Conan and Subotei become partners in thievery and survival, and gain a third fellow, Valeria (Sandahl Bergman). They break into a tower that’s a temple of a snake cult which uses the same emblem that Thulsa Doom had once used as his standard, rob its jewels, and kill the colossal serpent the cult keeps as a deistic stand-in. Much of the pleasure Conan the Barbarian offers is in how it sustains a self-mythologising grandeur akin to Star Wars, Ben-Hur (1959), or Lawrence of Arabia (1962), whilst infusing a genre that was all too often fey and tacky with a rugged, tactile, sensualised vibe that channelled the imagery of ’70s fantasy artists. Almost every frame, flagrantly brutal and sexy, looks like something rendered by Boris Vallejo.


Milius leapt feet-first into the material, replete with orgies, dancing girls, musclemen, concussive combat, and all the other paraphernalia of macho onanism. It’s a great part of the film’s gamey charm for those of us who wonder if Frodo Baggins or Harry Potter would even know what to do with a boob if presented with one. And yet, a loose, witty, warm humanity is the film’s constant undertone, as Conan and Subotei wander throughout the ancient world with a strange innocence, getting stoned, robbing, killing, getting laid, and punching out camels with much the same boyish incorruptibility that Milius’ all-American surfer dudes exuded in Big Wednesday. They’re rough and murderous, but only as much as they need to be. Conan’s basic decency in spite of his brutalisation is signalled early on when he’s given a stripped-down slave girl as reward and he quickly soothes her fears by wrapping her in a blanket.


That warmth is particularly discernable in Conan’s anxious romance with Valeria, the first time either warrior has found a true partner in love, and in the rhythms of fellowship they share with Subotai and the wizard (Mako) Conan encounters living in a haunted, deserted burial ground of ancient titans, who will become his chronicler and spiritual helpmate. It’s a quality that imbues the relished violence and gaudy trashiness with more than mere ornamental amusement: the essential loneliness of the characters in a lawless, careless world is a constant refrain, and the assailed likeableness of the heroes is vital. The ironies of Conan’s life, that his trials have transformed him into an unstoppable force, are drawn clearly when Conan finally tracks down Thulsa Doom, both men now understanding the “riddle of steel” that Conan’s father had mentioned to him and which has totemistic vitality. “Steel is strong, but flesh is stronger!” Thulsa recites as he casually encourages one of his followers to casually leap to her death to prove his own power.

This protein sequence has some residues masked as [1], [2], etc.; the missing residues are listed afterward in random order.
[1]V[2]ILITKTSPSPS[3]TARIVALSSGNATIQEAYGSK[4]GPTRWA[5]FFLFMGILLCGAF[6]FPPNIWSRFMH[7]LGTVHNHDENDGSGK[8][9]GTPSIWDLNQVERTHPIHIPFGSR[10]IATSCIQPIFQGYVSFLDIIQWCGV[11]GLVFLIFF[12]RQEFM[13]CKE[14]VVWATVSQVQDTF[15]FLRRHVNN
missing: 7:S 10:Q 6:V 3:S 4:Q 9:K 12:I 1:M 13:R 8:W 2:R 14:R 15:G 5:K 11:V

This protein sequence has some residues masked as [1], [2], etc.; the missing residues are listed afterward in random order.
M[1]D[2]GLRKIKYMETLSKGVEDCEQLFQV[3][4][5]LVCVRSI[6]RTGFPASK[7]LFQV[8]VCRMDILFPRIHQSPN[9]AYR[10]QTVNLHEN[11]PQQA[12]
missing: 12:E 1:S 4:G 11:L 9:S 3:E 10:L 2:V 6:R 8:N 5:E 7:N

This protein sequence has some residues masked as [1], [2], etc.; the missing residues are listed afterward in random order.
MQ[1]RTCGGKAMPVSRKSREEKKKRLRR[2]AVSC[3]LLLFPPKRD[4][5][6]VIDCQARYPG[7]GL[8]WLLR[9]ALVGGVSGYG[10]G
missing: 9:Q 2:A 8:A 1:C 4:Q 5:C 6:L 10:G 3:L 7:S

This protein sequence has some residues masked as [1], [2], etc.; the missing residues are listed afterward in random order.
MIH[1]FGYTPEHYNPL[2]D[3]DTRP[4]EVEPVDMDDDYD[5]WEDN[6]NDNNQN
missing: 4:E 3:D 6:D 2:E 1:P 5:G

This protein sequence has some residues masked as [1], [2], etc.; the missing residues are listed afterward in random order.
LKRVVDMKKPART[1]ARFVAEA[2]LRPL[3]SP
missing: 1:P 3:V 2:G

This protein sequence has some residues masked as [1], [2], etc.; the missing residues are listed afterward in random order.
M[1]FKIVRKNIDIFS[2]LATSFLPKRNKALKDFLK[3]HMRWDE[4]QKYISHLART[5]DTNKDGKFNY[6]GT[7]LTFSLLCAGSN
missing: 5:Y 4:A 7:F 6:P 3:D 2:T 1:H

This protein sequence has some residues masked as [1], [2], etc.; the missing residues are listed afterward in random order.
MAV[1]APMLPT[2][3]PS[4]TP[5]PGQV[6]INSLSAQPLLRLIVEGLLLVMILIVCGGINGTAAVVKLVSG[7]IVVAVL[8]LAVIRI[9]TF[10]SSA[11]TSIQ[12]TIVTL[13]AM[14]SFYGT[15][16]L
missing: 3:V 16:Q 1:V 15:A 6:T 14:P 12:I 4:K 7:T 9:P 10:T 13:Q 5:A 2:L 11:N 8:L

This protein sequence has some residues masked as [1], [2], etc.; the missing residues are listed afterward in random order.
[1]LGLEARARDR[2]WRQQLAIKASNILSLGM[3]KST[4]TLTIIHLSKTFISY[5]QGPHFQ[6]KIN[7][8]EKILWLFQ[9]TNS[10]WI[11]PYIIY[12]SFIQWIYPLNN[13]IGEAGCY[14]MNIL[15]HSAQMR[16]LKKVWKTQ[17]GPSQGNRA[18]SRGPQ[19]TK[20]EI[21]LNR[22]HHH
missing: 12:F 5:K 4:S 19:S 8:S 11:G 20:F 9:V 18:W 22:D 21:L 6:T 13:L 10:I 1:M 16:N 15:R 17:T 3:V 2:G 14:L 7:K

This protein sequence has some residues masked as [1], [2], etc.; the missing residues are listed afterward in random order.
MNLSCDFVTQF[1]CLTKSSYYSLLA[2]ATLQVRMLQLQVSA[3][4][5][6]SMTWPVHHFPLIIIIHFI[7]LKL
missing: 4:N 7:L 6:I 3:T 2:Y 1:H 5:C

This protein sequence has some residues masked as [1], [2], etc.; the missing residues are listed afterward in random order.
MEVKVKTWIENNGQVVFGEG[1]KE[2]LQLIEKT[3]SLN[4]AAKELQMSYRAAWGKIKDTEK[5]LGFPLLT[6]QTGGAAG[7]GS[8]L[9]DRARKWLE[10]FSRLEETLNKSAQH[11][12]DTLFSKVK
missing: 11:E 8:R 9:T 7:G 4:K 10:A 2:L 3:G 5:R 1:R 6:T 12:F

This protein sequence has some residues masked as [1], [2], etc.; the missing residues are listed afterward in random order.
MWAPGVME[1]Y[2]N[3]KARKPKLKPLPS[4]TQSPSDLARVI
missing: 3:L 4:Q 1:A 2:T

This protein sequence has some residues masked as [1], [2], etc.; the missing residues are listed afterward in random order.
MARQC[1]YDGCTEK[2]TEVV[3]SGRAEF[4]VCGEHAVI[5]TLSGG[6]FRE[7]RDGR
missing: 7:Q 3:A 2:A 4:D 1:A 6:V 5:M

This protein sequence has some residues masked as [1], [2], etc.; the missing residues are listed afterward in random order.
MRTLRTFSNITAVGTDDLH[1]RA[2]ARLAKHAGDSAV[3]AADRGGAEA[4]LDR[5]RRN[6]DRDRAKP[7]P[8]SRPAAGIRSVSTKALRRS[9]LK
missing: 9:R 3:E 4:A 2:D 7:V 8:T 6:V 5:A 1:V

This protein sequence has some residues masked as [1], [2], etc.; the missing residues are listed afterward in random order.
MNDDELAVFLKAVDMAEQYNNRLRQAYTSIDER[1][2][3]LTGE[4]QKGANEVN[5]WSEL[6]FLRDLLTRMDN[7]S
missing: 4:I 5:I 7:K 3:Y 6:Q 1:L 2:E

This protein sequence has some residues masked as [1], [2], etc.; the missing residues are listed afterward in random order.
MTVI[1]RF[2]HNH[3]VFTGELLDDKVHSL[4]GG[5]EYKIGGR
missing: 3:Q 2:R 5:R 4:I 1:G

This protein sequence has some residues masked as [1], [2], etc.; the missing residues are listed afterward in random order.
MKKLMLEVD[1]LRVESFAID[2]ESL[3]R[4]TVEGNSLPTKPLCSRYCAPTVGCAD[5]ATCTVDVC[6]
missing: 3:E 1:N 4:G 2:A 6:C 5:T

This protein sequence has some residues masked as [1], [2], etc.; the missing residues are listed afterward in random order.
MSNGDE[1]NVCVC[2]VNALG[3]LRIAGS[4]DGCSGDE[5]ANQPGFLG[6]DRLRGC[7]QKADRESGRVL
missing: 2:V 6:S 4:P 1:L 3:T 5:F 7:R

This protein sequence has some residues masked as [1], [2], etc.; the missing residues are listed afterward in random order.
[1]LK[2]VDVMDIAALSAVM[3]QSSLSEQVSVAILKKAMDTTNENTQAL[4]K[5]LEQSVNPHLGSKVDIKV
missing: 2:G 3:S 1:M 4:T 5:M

Thulsa has reinvented himself as the magician-priest of the snake cult of Set, a story flourish that Milius uses to take some amusing pot shots at hippie mystics and communal fantasists, with the cult’s followers’ brandishing flowers and Conan easily infiltrating their ranks by answering questions like “What do you see?” posed by a priestess as he looks into a sacred pool, with: “Er…eternity!” Thulsa and his two chief henchmen Rexor (Ben Davidson) and Thorgrim (Sven Ole Thorsen) who rode with him back at the fateful beginning, suggest a cross between opportunistic gangster sleazes mixed with manipulative faux-gurus like Charles Manson and Jim Jones; Conan’s rugged individualism and practicality provides a firm counterbalance. An uglier edge of Milius’ satire appears when Conan beats up a leathery old cult priest (Jack Taylor) who clearly wants to have sex with Conan in order to steal his robes and infiltrate the cult as its thousands of member converge on Thulsa’s remote mountaintop temple.


It could be argued that Thulsa, Rexor, and Thorgrim aren’t really well-described or worthy opponents for Conan to take down, and yet they gain great stature simply from looming so large and implacable as Conan’s foes. There’s a great deal of pleasure to be wrung from their inevitable comeuppances at Conan’s hands. The henchmen, who resemble two-thirds of Spinal Tap, are a source of humour as well as antagonism, such as Thorgrim’s bug-eyed amazement at his own strength when he knocks down a colossal stone pillar and Rexor, having turned himself into the bare-chested priest surrounded by buxom priestesses, presiding over sacrifices like a homicidal, medieval swinger—all he’s missing is a peace sign hanging around his neck. And Jones brings undeniable gusto to Thulsa that makes him genuinely serpentine in his evil: no one else could pronounce “Tree of Woe” in quite the same way. Max Von Sydow is just as vigorously and hammy in a clever way in alternating comedy (“Lions ate him!”) and pathos in his short appearance as King Osric “the Usurper,” who actually sets Conan and crew on their mission against the snake cult when he asks them to retrieve his daughter, the Princess (Valerie Quennessen), who has become Thulsa’s high priestess.